Monthly Archives: November 2015

Where Does The Carbon Go?

Signing off with your fortnightly dose of science news. The concentration of carbon dioxide in the atmosphere recently surpassed 400 parts per million, higher than it has been anytime in the past 400,000 years. But only half of the human produced carbo… Continue reading

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Why am I so turned off by cli-fi?

I used to love the Maximum Rider book series. It had everything: a strong female lead, genetic engineering, romance based on companionship, and humans with wings. On the long car rides from Florida to Mobile in the summer, my dad would play the audio b… Continue reading

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Free Fridays: Cendrillon

Cinderella is one of the most popular European folk tales in all of history, and hundreds if not thousands of different versions and retellings have been recorded. Most Western children are familiar with the “classic” Cinderella story told in traditional tales and movies such as Disney’s titular 1950 film. However, there are now many versions […] Continue reading

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Traditional Thursdays: The Tiny Seed

From the author and illustrator who is well-known for The Very Hungry Caterpillar, Eric Carle wrote a traditional story of change in the life cycle with his book The Tiny Seed, published in 1970. The story begins with a seed pod releasing all of its seeds into the air, with one especially tiny seed included. […] Continue reading

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Gender Roles in Avatar: An Overdue Step Forward for Science Fiction

Several of my fellow classmates have written blog posts about their discomfort with the misogynistic angle that several science fiction stories adopt. Rightfully so, I would argue — the hypermasculine protagonists and the passive, meek female cha… Continue reading

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Winner Wednesday: Blackout

Blackout by John Rocco tells the story of a family during a power outage in New York City. The book won the Caldecott Honor in 2012, and from the beautiful scene on the cover alone, it’s clear why. The book begins with a boy, wanting to spend time with his family who is all much […] Continue reading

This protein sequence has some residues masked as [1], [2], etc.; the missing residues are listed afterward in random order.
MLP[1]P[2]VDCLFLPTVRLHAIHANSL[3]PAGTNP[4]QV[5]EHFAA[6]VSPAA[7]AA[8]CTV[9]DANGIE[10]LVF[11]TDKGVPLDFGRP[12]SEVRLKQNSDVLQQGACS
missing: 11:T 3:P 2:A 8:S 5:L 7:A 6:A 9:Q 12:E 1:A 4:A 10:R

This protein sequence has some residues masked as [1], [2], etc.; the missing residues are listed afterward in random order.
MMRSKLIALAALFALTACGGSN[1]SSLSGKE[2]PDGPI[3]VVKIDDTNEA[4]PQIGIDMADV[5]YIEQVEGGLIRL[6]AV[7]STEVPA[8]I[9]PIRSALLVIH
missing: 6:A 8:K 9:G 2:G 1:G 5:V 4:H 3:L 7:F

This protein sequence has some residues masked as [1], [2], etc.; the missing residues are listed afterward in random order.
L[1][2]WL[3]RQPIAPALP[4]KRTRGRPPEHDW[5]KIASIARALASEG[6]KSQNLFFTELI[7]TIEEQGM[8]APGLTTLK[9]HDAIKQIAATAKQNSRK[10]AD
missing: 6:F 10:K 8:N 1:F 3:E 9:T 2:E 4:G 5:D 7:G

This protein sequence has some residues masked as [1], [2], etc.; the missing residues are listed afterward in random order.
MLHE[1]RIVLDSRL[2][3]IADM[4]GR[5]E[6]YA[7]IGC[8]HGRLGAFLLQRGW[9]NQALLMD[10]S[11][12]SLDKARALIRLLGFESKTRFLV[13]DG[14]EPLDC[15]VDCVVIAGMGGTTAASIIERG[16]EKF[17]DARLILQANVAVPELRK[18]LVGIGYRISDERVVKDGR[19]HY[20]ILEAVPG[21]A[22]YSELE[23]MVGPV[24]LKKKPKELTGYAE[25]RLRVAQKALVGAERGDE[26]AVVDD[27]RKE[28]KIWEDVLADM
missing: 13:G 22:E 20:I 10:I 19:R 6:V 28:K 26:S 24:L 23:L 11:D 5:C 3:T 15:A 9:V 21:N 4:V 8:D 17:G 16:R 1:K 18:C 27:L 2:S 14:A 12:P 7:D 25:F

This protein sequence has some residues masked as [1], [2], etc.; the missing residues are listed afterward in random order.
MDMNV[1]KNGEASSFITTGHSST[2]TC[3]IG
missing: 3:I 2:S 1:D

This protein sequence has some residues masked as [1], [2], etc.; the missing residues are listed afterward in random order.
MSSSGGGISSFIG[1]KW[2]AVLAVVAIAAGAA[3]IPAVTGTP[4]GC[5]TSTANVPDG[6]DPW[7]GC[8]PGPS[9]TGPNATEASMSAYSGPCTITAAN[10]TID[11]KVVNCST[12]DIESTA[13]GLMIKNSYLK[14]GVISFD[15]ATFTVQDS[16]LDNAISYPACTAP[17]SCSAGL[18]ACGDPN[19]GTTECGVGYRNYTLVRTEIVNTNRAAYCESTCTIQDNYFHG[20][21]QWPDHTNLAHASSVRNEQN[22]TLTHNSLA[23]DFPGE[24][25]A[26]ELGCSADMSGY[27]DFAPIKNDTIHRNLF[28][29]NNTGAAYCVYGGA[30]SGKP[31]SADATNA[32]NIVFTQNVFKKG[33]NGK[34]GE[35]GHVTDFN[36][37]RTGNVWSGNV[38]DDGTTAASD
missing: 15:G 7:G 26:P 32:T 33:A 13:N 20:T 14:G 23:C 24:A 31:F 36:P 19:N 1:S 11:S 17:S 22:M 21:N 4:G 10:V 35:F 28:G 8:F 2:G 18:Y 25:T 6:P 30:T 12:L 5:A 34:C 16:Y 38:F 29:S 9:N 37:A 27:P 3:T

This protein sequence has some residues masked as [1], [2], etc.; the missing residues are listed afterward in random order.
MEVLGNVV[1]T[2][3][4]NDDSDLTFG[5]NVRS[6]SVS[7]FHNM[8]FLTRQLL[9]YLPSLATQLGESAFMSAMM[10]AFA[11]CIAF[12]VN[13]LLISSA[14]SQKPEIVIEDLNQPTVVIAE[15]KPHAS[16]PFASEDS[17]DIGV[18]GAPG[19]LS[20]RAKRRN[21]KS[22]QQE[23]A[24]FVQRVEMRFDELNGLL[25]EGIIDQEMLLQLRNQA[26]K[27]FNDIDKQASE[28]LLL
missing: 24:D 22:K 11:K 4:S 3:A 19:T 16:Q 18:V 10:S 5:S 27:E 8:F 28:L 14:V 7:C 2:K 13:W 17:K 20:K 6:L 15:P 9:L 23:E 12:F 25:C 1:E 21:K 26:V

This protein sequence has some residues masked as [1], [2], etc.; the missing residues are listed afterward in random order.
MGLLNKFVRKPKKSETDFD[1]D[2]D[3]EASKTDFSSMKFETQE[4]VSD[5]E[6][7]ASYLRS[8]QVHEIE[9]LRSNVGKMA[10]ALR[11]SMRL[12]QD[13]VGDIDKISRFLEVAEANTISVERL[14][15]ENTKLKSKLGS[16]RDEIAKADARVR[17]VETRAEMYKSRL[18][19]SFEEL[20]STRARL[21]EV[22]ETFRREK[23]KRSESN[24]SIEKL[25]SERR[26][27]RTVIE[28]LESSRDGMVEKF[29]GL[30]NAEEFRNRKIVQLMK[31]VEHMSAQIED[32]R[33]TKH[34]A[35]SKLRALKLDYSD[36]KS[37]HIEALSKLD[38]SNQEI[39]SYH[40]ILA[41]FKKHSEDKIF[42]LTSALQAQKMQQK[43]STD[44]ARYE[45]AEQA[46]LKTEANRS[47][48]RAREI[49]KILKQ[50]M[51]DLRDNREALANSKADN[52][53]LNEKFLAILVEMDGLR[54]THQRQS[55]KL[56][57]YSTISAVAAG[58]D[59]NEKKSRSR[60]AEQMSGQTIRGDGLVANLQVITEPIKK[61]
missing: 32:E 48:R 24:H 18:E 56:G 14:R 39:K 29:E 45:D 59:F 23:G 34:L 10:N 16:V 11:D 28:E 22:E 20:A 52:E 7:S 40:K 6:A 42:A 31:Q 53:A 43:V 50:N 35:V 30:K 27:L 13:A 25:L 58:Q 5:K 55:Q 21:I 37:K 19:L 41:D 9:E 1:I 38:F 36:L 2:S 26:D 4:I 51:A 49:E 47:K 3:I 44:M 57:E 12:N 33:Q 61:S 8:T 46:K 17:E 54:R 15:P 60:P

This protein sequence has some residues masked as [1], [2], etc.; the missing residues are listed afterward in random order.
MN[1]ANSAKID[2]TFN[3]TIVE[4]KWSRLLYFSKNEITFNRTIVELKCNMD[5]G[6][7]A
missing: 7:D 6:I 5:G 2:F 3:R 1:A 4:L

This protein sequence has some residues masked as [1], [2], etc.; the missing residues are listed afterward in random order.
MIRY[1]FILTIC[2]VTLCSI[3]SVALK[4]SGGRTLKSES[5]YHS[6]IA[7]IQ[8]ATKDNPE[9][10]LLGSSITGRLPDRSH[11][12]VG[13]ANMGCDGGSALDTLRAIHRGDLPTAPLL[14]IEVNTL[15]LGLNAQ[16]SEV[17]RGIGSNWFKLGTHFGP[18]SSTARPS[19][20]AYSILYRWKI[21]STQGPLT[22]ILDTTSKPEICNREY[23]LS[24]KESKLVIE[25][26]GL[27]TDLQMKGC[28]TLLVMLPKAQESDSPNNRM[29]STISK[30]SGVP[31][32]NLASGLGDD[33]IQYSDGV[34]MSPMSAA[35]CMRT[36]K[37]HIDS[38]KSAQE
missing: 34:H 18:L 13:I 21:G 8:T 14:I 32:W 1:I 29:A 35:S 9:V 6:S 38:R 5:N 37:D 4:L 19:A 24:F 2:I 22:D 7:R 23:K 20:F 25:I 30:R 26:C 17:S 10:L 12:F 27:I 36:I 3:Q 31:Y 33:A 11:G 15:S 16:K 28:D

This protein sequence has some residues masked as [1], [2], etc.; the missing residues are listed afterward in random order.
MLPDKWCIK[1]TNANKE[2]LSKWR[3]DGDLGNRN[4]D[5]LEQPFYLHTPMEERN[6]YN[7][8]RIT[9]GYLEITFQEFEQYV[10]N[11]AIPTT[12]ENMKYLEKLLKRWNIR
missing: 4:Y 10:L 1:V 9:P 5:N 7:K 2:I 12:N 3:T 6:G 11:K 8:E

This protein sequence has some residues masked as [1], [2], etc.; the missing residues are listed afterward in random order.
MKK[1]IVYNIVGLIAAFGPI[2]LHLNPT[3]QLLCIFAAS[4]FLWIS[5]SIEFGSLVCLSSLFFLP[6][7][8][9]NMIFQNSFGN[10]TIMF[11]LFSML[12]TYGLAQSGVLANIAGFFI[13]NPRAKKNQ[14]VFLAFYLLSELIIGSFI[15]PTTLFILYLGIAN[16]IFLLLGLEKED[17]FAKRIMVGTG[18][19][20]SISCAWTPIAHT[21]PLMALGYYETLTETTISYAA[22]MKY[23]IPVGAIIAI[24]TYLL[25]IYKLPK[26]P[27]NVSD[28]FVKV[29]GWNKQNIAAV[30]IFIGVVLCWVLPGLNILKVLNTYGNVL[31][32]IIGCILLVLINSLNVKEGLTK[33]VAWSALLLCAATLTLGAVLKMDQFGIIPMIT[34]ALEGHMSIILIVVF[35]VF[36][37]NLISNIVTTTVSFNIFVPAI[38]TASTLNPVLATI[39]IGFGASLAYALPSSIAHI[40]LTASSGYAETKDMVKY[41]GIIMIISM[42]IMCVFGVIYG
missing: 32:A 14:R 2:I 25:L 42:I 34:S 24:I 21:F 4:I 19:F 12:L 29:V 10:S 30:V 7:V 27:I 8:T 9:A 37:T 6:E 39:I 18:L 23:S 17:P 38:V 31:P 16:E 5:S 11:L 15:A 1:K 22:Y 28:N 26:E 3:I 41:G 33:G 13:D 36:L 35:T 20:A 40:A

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What Do I Have to Hide?

By focusing on what to keep private rather than what to publicize, teens often inadvertently play into another common rhetorical crutch – the notion that privacy is only necessary for those who have something to hide (boyd, 63). When social media first began to crop up in my household, my parents weren’t sure how to […] Continue reading

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Protection, or Paranoia?

“Some teens see privacy as a right, but many more see privacy as a matter of trust. Thus, when their parents choose to snoop or lurk or read their online posts, these teens see it as a signal of distrust.” In this quote from her book It’s Complicated, danah boyd points out the potential effects of […] Continue reading

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I’ve Heard it Both Ways

It’s easy to think of privacy and publicity as opposing concepts, and a lot of technology is built on the assumption that you have to choose to be private or public. Yet in practice, both privacy and publicity are blurred.     (danah 76) As with many of the issues surrounding cryptography, privacy versus publicity […] Continue reading

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Cryptography » Student Posts 2015-11-10 20:03:05

Taking a structuralist tactic, legal scholar Alan Westin argues that privacy is “the claim of individuals, groups, or institutions to determine for themselves when, how, and to what extent information about them is communicated to others,” (boyd, 59). With all of the definitions and specifics of privacy that dana boyd gives in Chapter Two of […] Continue reading

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